BACKGROUND: Endovascular therapy has largely replaced microsurgical clipping for the treatment of basilar tip aneurysms. OBJECTIVE: We describe the variables our center evaluates when choosing to clip or coil basilar tip aneurysms and our outcomes. Four case illustrations are presented. METHODS: All patients with ruptured or unruptured basilar tip aneurysms from 2005 to April 2012 were examined. The patients were treated by 2 interventional neuroradiologists and 2 dually trained neurosurgeons. RESULTS: There were 63 ruptured (clipped 38%, coiled 62%) and 37 unruptured (clipped 35%, coiled 65%) aneurysms in this 100-patient study. Seventy percent of the patients with ruptured aneurysms and 92% of the patients with unruptured aneurysms had a good outcome (modified Rankin scale 0-2) at 3 months. For ruptured aneurysms, there was a statistically significant difference in clipping and coiling with respect to age and treatment modality (clip 48.8 years, coil 57.6 years). Patients in the coiled group had higher dome-to-neck (1.3 vs 1.1) (P = .01) and aspect ratios (1.6 vs 1.2) (P = .007). In the ruptured coiling group, 69.5% achieved a Raymond 1 radiographic outcome, 28% Raymond 2, and 2.5% Raymond 3. Eleven (17.4%) patients required re-treatment, and 3 (4.4%) patients were re-treated more than twice. Coiling of unruptured aneurysms resulted in 75% Raymond 1. There were no residual lesions for unruptured clipped aneurysms. There were no differences in outcome between clipping and coiling in the ruptured and unruptured group. CONCLUSION: In our current management of basilar tip aneurysms, the majority can be treated via endovascular means, albeit with the expectation of a higher percentage of residual lesions and recurrences. Microsurgery is still appropriate for aneurysms with complex neck morphologies and in young patients desiring a more durable treatment.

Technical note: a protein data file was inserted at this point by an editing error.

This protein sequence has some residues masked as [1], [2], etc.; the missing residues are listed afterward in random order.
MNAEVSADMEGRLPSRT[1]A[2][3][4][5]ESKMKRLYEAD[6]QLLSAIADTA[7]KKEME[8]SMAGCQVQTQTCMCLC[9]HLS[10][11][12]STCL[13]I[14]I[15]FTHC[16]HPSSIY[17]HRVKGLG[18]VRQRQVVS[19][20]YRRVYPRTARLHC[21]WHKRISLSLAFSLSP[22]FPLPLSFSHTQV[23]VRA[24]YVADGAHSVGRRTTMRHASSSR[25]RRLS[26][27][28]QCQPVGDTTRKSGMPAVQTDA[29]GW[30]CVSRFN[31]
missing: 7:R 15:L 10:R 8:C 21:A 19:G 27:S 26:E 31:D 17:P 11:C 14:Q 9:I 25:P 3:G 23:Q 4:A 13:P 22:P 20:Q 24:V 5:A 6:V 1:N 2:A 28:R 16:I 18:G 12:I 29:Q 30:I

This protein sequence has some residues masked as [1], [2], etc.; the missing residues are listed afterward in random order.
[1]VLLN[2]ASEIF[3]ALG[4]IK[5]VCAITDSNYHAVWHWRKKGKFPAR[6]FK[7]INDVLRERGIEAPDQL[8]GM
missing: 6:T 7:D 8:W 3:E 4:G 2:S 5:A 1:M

- Basilar artery occlusion
- Basilar tip aneurysm
- Extracranial-intracranial bypass
ASJC Scopus subject areas
- Clinical Neurology